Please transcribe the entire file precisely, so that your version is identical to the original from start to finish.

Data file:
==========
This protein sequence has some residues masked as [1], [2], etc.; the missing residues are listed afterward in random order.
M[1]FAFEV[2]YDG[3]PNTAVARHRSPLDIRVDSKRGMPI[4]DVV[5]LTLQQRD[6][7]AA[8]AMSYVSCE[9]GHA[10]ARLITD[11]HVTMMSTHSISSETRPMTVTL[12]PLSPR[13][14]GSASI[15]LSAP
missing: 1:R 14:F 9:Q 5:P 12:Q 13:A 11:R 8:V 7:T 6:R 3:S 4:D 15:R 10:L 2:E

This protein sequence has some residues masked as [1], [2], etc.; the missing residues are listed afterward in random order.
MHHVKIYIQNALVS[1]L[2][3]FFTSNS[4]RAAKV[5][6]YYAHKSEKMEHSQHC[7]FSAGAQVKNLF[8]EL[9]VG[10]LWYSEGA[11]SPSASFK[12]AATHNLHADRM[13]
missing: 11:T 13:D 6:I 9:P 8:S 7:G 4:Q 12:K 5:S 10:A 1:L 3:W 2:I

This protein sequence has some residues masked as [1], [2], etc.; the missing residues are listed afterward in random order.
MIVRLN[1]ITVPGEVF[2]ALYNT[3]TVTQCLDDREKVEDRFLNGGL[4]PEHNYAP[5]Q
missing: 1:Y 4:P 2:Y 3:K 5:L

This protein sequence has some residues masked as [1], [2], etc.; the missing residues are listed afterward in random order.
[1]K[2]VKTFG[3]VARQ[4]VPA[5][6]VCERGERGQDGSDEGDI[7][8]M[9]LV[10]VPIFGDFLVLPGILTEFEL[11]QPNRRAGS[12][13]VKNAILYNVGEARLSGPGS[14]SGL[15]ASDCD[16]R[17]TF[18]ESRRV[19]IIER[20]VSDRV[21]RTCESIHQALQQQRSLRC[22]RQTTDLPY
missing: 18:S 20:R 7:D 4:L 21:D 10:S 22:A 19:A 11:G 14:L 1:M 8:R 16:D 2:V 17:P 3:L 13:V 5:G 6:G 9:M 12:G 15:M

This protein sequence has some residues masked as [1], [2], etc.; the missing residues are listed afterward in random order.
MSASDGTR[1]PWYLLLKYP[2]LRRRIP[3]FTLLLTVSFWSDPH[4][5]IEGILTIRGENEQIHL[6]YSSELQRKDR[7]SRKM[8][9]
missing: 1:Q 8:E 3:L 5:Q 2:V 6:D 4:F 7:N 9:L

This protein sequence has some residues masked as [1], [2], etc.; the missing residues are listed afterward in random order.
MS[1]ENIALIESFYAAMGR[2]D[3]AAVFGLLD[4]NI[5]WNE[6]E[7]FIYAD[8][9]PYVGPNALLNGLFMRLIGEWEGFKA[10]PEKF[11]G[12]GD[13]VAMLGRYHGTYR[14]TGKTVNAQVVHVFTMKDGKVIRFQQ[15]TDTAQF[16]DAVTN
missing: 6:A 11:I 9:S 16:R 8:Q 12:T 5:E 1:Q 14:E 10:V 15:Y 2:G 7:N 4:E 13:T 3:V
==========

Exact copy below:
This protein sequence has some residues masked as [1], [2], etc.; the missing residues are listed afterward in random order.
M[1]FAFEV[2]YDG[3]PNTAVARHRSPLDIRVDSKRGMPI[4]DVV[5]LTLQQRD[6][7]AA[8]AMSYVSCE[9]GHA[10]ARLITD[11]HVTMMSTHSISSETRPMTVTL[12]PLSPR[13][14]GSASI[15]LSAP
missing: 1:R 14:F 9:Q 5:P 12:Q 13:A 11:R 8:V 7:T 6:R 3:S 4:D 15:R 10:L 2:E

This protein sequence has some residues masked as [1], [2], etc.; the missing residues are listed afterward in random order.
MHHVKIYIQNALVS[1]L[2][3]FFTSNS[4]RAAKV[5][6]YYAHKSEKMEHSQHC[7]FSAGAQVKNLF[8]EL[9]VG[10]LWYSEGA[11]SPSASFK[12]AATHNLHADRM[13]
missing: 11:T 13:D 6:I 9:P 8:S 7:G 4:Q 12:K 5:S 10:A 1:L 3:W 2:I

This protein sequence has some residues masked as [1], [2], etc.; the missing residues are listed afterward in random order.
MIVRLN[1]ITVPGEVF[2]ALYNT[3]TVTQCLDDREKVEDRFLNGGL[4]PEHNYAP[5]Q
missing: 1:Y 4:P 2:Y 3:K 5:L

This protein sequence has some residues masked as [1], [2], etc.; the missing residues are listed afterward in random order.
[1]K[2]VKTFG[3]VARQ[4]VPA[5][6]VCERGERGQDGSDEGDI[7][8]M[9]LV[10]VPIFGDFLVLPGILTEFEL[11]QPNRRAGS[12][13]VKNAILYNVGEARLSGPGS[14]SGL[15]ASDCD[16]R[17]TF[18]ESRRV[19]IIER[20]VSDRV[21]RTCESIHQALQQQRSLRC[22]RQTTDLPY
missing: 18:S 20:R 7:D 4:L 21:D 10:S 22:A 19:A 11:G 14:L 1:M 8:R 16:D 2:V 17:P 3:L 13:V 5:G 6:G 9:M 12:G 15:M

This protein sequence has some residues masked as [1], [2], etc.; the missing residues are listed afterward in random order.
MSASDGTR[1]PWYLLLKYP[2]LRRRIP[3]FTLLLTVSFWSDPH[4][5]IEGILTIRGENEQIHL[6]YSSELQRKDR[7]SRKM[8][9]
missing: 1:Q 8:E 3:L 5:Q 2:V 6:D 4:F 7:N 9:L

This protein sequence has some residues masked as [1], [2], etc.; the missing residues are listed afterward in random order.
MS[1]ENIALIESFYAAMGR[2]D[3]AAVFGLLD[4]NI[5]WNE[6]E[7]FIYAD[8][9]PYVGPNALLNGLFMRLIGEWEGFKA[10]PEKF[11]G[12]GD[13]VAMLGRYHGTYR[14]TGKTVNAQVVHVFTMKDGKVIRFQQ[15]TDTAQF[16]DAVTN
missing: 6:A 11:I 9:S 16:R 8:Q 12:T 5:E 1:Q 14:E 10:V 15:Y 2:G 7:N 4:E 13:T 3:V